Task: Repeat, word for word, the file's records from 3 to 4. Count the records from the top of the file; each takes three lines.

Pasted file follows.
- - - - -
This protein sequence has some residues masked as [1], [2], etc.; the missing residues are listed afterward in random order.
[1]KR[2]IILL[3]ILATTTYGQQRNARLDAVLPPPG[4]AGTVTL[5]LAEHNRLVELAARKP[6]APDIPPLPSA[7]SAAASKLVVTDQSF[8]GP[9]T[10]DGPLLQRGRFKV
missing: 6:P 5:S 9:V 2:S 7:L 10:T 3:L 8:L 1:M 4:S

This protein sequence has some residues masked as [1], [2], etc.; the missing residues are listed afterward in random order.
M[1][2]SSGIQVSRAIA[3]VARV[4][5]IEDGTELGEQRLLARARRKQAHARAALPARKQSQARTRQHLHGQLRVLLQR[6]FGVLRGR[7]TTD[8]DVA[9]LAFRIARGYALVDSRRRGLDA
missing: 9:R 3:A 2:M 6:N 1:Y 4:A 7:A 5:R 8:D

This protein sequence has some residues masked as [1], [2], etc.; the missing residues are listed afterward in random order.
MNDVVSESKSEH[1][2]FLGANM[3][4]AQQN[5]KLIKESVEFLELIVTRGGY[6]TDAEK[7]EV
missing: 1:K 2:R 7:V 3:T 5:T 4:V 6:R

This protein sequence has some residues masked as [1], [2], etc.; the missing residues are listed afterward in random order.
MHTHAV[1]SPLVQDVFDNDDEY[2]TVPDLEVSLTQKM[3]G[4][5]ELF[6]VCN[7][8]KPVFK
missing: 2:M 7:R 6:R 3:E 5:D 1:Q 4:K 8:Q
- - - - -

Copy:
This protein sequence has some residues masked as [1], [2], etc.; the missing residues are listed afterward in random order.
MNDVVSESKSEH[1][2]FLGANM[3][4]AQQN[5]KLIKESVEFLELIVTRGGY[6]TDAEK[7]EV
missing: 1:K 2:R 7:V 3:T 5:T 4:V 6:R

This protein sequence has some residues masked as [1], [2], etc.; the missing residues are listed afterward in random order.
MHTHAV[1]SPLVQDVFDNDDEY[2]TVPDLEVSLTQKM[3]G[4][5]ELF[6]VCN[7][8]KPVFK
missing: 2:M 7:R 6:R 3:E 5:D 1:Q 4:K 8:Q